Parallel to our move to Benczúr street 26. and the establishment of our new Headquarters, the 1990s witnessed flourishing cultural life, with the British Council taking center stage through establishing a vibrant UK-Hungary cultural exchange. The best of the UK cultural scene were introduced to Hungarian audiences, including British music, contemporary dance performances, theatre and fine arts.

John Grote, who served as Country Director from 1991 to 1996, reflects on this unprecedented British cultural influence in his memoirs:

"In my time here we have seen the Royal Shakespeare Company, the Royal National Theatre, the Theatre de Complicité and, most recently, Cheek by Jowl. We have had the City of Birmingham Symphony Orchestra, The BBC Welsh Orchestra and the Icebreakers. With our help Hungarian promoters introduced contemporary British music to the Hungarian audience through the Balanescu Quartet and the Gavin Bryars Ensemble. Jan Garbarek with the Hilliard Ensemble gave a memorable concert of their acclaimed programme, Officium in the St. Stephen Basilica with our help. The English National Ballet performed at the Opera and we helped introduce new British ballets into the repertoire of the Hungarian Ballet. As a result of the Making Waves Festival in 1992 and our long partnership with Petõfi Csarnok we brought excellent contemporary dance companies to Hungary: DV8, Phoenix, the Shobana Jeyasingh Dance Company. A Henry Moore exhibition heads a list of sculpture exhibitions including Tony Craggs and photographer, Don McCullin exhibited a moving exhibition at the Ernst Museum." John Grote, Country Director 1991-1996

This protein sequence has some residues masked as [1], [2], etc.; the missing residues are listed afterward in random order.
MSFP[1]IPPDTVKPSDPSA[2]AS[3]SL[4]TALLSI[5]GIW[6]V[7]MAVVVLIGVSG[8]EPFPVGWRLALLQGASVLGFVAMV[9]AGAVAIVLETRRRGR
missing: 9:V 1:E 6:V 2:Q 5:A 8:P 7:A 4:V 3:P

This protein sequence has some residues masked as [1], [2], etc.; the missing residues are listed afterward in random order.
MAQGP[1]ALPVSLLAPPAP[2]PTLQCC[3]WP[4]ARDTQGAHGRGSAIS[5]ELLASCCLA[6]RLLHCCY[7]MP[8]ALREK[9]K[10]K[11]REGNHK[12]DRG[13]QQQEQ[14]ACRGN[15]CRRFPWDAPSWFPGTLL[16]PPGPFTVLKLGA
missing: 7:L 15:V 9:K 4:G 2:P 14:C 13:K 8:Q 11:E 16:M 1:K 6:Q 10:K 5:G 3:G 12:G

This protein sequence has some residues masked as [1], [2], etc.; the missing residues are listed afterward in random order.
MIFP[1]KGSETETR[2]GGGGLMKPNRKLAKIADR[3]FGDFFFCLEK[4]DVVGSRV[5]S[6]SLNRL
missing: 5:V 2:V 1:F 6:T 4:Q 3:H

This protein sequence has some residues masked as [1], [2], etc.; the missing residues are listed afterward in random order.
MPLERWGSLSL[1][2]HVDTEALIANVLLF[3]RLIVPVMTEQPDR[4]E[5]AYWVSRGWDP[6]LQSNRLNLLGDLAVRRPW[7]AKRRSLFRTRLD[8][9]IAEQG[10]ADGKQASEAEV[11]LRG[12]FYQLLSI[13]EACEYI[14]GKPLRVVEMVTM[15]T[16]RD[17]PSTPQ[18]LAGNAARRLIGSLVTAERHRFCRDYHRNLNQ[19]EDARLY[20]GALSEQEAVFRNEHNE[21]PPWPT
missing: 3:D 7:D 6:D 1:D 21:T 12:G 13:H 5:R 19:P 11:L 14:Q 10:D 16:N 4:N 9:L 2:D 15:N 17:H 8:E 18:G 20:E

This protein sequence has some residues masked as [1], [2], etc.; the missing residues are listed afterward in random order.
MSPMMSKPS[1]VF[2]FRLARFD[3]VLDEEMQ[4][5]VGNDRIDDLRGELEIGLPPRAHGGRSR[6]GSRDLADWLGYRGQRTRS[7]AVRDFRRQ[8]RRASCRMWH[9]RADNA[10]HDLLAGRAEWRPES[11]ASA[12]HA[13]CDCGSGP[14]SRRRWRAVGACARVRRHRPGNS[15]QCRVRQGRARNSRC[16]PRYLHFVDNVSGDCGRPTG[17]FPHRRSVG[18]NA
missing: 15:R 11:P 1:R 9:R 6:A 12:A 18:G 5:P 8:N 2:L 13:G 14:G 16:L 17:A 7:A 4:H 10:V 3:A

In the next decades, we continued to showcase the best of British talent for promoting cultural exchange and establishing people-to-people connections. Many of us still recall the iconic Great Britmania series in 2008, one of our most successful arts projects, showcasing the finest of the UK's contemporary arts. Another noteworthy mention is Selector Radio in 2015, 'People to People' Community Arts Project (2019) and the Martin Parr Exhibition in 2020.